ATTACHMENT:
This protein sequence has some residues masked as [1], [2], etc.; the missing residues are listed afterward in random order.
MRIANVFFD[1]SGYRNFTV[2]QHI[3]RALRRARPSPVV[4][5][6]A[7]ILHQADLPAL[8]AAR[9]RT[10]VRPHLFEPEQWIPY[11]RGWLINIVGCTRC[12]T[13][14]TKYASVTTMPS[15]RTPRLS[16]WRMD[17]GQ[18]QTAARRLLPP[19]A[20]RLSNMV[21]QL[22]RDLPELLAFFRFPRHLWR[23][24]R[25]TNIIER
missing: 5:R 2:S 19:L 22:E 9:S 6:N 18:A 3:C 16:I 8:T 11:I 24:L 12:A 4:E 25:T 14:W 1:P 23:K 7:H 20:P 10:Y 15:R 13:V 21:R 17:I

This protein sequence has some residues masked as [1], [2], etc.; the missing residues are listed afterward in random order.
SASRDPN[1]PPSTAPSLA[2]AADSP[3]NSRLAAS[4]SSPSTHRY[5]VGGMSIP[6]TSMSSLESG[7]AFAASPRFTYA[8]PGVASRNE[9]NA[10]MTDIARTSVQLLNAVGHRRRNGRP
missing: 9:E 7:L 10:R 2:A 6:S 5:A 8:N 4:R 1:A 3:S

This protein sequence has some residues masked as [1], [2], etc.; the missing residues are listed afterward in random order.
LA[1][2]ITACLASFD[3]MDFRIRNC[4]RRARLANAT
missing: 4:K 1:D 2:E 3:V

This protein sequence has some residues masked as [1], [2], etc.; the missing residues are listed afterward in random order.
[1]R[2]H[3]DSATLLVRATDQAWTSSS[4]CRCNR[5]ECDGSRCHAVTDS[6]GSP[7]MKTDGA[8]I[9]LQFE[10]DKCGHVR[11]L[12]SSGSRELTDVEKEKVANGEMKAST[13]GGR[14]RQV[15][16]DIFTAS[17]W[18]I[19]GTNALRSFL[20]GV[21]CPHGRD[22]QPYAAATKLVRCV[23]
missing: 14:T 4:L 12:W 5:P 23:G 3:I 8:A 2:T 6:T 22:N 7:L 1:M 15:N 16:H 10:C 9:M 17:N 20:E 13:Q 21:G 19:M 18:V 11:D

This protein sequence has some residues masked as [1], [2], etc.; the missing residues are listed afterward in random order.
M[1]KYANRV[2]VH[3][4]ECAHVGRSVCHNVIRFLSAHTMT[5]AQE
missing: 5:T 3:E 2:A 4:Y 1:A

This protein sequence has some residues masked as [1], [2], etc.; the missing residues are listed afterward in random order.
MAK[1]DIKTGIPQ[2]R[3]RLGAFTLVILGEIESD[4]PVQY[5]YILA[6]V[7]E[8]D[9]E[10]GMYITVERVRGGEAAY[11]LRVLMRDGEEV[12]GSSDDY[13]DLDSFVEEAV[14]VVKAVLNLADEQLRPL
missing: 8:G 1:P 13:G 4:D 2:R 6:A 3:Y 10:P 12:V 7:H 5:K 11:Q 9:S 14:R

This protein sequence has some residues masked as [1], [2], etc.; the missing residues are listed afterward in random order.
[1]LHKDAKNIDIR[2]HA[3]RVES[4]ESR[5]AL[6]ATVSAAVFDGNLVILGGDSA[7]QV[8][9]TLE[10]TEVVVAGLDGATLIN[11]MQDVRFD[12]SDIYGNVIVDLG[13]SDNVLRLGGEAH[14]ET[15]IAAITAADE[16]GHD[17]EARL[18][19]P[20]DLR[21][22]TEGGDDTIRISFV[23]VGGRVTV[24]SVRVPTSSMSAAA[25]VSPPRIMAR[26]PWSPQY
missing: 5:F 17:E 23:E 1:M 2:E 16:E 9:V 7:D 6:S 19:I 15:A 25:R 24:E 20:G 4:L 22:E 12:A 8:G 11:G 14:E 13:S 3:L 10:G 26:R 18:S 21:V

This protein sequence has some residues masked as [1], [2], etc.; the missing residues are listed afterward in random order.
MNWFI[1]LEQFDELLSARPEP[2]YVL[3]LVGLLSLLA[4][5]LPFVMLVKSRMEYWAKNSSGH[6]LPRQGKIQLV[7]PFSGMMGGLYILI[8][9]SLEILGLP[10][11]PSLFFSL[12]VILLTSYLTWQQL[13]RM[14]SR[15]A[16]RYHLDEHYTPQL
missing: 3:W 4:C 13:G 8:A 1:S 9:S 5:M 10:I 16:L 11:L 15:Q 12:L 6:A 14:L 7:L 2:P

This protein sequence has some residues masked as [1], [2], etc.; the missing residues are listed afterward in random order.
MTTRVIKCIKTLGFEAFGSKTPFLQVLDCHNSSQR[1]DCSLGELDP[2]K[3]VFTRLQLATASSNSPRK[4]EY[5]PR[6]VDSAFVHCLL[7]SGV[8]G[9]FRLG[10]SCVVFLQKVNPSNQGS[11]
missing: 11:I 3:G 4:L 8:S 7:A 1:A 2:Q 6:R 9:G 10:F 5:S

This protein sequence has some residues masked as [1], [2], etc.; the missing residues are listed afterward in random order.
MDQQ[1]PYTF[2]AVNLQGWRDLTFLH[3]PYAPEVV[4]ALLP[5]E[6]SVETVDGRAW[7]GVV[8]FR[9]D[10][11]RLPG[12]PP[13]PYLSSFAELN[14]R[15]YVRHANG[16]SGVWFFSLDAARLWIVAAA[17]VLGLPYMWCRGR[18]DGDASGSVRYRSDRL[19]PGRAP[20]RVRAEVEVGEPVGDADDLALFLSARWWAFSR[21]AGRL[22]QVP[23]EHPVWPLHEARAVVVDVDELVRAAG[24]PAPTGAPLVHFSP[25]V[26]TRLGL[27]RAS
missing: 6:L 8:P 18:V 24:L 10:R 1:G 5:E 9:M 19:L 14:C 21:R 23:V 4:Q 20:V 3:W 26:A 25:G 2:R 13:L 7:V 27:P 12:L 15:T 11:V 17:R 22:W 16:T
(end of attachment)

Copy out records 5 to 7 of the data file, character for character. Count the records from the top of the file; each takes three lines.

This protein sequence has some residues masked as [1], [2], etc.; the missing residues are listed afterward in random order.
M[1]KYANRV[2]VH[3][4]ECAHVGRSVCHNVIRFLSAHTMT[5]AQE
missing: 5:T 3:E 2:A 4:Y 1:A

This protein sequence has some residues masked as [1], [2], etc.; the missing residues are listed afterward in random order.
MAK[1]DIKTGIPQ[2]R[3]RLGAFTLVILGEIESD[4]PVQY[5]YILA[6]V[7]E[8]D[9]E[10]GMYITVERVRGGEAAY[11]LRVLMRDGEEV[12]GSSDDY[13]DLDSFVEEAV[14]VVKAVLNLADEQLRPL
missing: 8:G 1:P 13:G 4:D 2:R 6:A 3:Y 10:P 12:V 7:H 5:K 11:Q 9:S 14:R

This protein sequence has some residues masked as [1], [2], etc.; the missing residues are listed afterward in random order.
[1]LHKDAKNIDIR[2]HA[3]RVES[4]ESR[5]AL[6]ATVSAAVFDGNLVILGGDSA[7]QV[8][9]TLE[10]TEVVVAGLDGATLIN[11]MQDVRFD[12]SDIYGNVIVDLG[13]SDNVLRLGGEAH[14]ET[15]IAAITAADE[16]GHD[17]EARL[18][19]P[20]DLR[21][22]TEGGDDTIRISFV[23]VGGRVTV[24]SVRVPTSSMSAAA[25]VSPPRIMAR[26]PWSPQY
missing: 5:F 17:E 23:E 1:M 2:E 16:E 9:V 7:D 6:S 19:I 15:A 25:R 24:E 20:G 4:L 22:E 12:A 8:G 11:G 14:E 13:S 3:L 10:G 26:R 18:S 21:V